Last week, the eyes of the world’s media were firmly fixed on Kenya.
With a high level Heads of State meeting in Nanyuki – The Giants Club Summit – followed by the largest ever public burning of stockpiled ivory, presided over by Kenya’s president Uhuru Kenyatta, the wires were buzzing with speculation and discussion as to what these events might mean for the future of Africa’s elephants.
I was privileged to attend both and, despite the attempts of the weather to sabotage the proceedings with torrential rain and mud, the outcomes were pretty unequivocal.
The summit resulted in strong commitments from three Heads of State, along with a range of other senior dignitaries and key stakeholders (not to mention funders) to tackle the crisis facing their elephants, not just in terms of poaching and trade but also with regard to habitat loss and increasing human/elephant conflict.
The burn was a statement from Kenya, to underline to the world that the country does not and will not have any intention of ever trading its ivory.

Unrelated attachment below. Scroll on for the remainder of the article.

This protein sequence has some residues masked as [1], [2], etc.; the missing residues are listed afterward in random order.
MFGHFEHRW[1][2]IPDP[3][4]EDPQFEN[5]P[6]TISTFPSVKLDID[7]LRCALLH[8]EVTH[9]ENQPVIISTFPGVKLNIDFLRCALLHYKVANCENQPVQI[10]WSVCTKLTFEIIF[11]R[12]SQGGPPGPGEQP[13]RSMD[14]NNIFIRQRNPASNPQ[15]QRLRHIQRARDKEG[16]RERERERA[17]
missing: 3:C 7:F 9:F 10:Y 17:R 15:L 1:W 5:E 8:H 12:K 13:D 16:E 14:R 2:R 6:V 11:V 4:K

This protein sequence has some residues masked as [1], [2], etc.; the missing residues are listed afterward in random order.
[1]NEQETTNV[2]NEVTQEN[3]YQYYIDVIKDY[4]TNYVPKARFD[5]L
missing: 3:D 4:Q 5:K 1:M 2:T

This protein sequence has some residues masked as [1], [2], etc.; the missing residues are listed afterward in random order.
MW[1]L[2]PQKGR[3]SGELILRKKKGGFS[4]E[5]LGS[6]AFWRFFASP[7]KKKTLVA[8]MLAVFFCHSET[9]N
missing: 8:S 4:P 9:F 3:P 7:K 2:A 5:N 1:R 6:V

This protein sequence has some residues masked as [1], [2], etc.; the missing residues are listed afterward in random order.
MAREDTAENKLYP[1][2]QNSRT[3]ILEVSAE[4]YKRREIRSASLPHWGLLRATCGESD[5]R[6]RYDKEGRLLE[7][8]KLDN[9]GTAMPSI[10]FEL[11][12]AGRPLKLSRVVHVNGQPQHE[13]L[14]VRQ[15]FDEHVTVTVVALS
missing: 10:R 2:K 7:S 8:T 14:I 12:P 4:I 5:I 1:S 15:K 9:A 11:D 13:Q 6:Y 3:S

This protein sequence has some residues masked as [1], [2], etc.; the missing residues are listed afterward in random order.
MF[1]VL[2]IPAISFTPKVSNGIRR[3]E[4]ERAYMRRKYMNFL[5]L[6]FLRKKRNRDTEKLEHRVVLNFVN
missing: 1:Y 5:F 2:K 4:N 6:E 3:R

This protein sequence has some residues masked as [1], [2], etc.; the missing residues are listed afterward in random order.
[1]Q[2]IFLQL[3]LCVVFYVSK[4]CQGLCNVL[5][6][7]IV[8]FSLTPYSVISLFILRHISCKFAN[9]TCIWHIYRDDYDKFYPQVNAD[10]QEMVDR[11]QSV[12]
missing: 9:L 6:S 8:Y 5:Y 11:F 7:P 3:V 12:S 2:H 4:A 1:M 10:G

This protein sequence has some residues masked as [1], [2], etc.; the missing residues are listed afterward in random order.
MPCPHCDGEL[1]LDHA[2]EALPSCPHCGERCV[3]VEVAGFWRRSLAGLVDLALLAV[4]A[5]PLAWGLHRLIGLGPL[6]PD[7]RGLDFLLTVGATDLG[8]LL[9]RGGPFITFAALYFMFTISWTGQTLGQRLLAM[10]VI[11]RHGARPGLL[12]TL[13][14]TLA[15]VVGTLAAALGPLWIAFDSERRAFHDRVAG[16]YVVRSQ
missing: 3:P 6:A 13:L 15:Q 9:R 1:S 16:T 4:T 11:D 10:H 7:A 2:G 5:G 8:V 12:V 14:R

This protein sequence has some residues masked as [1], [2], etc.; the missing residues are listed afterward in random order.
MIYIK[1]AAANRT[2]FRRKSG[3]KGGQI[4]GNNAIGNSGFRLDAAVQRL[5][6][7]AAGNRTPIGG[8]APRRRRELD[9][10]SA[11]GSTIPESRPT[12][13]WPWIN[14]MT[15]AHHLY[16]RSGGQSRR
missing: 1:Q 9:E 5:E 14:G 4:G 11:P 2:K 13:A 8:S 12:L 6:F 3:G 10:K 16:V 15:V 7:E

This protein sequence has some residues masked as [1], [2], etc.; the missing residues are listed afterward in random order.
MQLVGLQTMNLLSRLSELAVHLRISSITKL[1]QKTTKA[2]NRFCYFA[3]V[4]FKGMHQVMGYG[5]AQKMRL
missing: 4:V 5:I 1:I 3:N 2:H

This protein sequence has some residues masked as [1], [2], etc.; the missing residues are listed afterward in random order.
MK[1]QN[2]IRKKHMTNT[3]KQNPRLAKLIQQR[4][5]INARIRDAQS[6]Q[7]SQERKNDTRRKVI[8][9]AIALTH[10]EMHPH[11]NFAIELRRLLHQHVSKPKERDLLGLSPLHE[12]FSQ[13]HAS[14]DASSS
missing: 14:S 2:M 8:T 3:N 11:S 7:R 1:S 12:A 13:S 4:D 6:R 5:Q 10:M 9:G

Recognising that maintaining growing stocks was a drain on budgets, a threat to security, a temptation to weak or corruption-prone individuals and an opportunity for ivory to leak into the illegal market, Kenya instead chose to destroy the lot (all except for ‘exhibits’ required for prosecutorial purposes and for posterity – a reminder that once these animals lived to an age reflected by the size and weight of their tusks).
Many connotations were attached to this message by a range of media and pundits: that by burning they would reduce poaching; by burning they would reduce demand; by burning they would stop trade.
From where I stood, and in conversation with some of the key decision-makers behind the event, it was not so nuanced – it was simply the nation of Kenyan taking a courageous and unambiguous step by putting its money where its mouth is.